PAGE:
Islamabad, Apr 28 : Even as less than two days are left before the April 30th deadline for restoration of judges expires, the PPP-PML-N coalition government seems to have reached a stage of impasse over its promise to rehire them, amid fears the fledgling coalition might split over the issue.
While the PML-N still sticks to its stand, the PPP leaders appear in a quandary, and are rushing to consult their leader Asif Ali Zardari, who is at his family home in Dubai, despite the crisis that threatens the survival of the nation's two-month-old Government.
Zardari, who is increasingly under fire from many of the PPP's supporters, is seen as the main stumbling block to the reinstatement of deposed Chief Justice Iftikhar Chaudhry and more than 60 other judges fired by Musharraf when he declared a state of emergency last November.
Restoration of the judges has been the central issue in more than a year of political turmoil in Pakistan, and is seen in all opinion polls and other indicators as an article of faith for the new Government, said an article in The Australian.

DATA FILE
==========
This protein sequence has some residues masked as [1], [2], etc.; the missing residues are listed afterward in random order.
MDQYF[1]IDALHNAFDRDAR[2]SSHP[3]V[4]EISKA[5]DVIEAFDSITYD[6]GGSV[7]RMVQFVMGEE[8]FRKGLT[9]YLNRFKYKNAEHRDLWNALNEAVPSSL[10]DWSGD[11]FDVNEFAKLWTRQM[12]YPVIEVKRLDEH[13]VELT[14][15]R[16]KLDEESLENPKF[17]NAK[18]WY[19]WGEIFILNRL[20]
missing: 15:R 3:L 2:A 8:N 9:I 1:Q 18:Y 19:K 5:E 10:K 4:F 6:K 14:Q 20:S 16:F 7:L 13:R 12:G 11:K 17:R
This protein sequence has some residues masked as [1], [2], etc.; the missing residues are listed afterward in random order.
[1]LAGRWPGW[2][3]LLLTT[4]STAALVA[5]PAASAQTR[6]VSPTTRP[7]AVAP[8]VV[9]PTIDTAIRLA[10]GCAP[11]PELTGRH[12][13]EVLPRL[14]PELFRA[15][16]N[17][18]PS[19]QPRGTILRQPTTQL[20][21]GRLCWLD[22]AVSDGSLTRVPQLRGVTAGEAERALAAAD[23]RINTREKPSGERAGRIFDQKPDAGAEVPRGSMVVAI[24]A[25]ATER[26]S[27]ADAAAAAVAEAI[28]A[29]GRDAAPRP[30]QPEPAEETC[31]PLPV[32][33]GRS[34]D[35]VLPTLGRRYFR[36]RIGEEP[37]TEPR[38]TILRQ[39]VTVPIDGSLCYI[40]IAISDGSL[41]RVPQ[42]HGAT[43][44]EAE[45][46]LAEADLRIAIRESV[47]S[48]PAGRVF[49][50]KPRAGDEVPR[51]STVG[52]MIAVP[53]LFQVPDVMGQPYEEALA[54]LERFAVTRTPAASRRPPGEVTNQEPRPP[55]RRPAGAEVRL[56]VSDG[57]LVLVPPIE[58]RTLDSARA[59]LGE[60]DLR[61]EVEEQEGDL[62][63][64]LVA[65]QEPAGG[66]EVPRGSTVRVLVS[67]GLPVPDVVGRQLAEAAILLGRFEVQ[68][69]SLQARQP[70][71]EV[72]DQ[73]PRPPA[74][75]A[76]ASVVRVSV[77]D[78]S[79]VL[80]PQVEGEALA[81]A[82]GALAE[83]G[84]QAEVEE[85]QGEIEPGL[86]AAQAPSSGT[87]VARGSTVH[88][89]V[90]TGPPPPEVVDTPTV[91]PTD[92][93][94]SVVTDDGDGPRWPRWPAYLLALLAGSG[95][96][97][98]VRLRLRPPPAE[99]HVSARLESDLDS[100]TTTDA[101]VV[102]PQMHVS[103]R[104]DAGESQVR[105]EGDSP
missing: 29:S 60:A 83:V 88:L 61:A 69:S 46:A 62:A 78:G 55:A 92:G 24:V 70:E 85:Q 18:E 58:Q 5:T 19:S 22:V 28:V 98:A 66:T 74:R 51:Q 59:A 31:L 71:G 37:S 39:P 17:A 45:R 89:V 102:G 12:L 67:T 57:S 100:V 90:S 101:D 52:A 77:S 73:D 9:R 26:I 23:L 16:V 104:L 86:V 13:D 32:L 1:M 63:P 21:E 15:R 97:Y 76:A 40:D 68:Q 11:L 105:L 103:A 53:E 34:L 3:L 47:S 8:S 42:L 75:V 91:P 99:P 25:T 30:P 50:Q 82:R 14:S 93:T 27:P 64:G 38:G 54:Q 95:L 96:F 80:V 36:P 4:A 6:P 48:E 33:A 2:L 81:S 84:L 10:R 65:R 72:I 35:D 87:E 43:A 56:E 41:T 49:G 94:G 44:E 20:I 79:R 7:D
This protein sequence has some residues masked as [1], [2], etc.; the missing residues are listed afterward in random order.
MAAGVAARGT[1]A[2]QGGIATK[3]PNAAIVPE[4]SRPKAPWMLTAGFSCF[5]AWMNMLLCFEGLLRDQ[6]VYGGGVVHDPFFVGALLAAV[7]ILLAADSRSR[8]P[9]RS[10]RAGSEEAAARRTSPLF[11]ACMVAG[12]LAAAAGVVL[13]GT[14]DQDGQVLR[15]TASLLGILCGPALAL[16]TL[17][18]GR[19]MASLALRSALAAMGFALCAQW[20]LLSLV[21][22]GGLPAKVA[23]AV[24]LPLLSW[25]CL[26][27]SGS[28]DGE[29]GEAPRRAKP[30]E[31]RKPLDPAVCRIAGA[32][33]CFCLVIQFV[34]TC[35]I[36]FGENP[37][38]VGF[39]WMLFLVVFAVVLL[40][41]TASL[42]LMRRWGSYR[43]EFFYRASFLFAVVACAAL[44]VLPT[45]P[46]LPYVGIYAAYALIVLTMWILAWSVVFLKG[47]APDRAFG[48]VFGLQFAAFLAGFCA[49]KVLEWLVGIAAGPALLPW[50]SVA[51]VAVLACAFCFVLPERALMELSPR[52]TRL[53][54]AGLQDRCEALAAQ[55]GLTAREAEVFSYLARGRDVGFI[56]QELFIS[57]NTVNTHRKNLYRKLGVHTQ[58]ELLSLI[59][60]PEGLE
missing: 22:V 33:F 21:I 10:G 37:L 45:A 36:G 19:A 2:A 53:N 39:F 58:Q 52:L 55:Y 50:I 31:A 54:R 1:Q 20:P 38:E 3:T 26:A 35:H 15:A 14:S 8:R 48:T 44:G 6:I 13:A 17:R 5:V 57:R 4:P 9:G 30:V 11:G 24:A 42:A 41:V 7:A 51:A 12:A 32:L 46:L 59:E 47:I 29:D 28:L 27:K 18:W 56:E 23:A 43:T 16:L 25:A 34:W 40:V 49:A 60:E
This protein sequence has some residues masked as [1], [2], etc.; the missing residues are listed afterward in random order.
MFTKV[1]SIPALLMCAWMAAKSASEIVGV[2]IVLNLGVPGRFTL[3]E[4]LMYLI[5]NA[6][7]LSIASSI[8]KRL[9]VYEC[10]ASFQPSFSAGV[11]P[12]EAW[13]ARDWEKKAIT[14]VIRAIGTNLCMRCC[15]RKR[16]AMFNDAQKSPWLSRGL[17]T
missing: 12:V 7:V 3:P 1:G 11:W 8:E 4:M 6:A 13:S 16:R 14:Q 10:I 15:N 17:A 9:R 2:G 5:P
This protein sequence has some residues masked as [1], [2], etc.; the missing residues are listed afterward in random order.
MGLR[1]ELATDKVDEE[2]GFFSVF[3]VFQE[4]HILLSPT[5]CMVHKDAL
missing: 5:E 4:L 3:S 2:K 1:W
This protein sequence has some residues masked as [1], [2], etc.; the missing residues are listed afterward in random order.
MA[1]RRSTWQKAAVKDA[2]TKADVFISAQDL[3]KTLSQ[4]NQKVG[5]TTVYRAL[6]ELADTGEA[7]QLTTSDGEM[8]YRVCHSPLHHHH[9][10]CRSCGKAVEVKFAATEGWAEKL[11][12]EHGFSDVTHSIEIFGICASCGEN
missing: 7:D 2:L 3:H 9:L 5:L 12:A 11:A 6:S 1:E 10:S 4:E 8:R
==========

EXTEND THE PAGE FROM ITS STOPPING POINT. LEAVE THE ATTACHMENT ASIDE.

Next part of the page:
It further said that amid the intrigue and political manoeuvres, Musharraf's position appears to be strengthening.
In what was seen as an extraordinary statement made over the weekend, Prime Minister Yousuf Raza Gilani, who was imprisoned for five years under the Musharraf regime, said he now had no difficulty in working with the President. "He has been President for eight years. He has willingly doffed his uniform. And he has recently conducted an election, one that has brought pro-democracy forces to power. I don't think we will have any problem from him," Gilani said in a statement that had many PPP supporters furious.
The powerful lawyers' movement, which led the fight against the military dictatorship following Musharraf's first attempt to sack Chaudhry on March 9 last year, was enraged by pictures of a dinner party depicting closeness between Gilani and his government with Musharraf.
Some analysts say Zardari is distrustful of the maverick and interventionist chief justice, and fearful that once back on the bench he might not only rule Musharraf to be an illegal president, but also turn his fire on the amnesty granted to the PPP leader over corruption charges.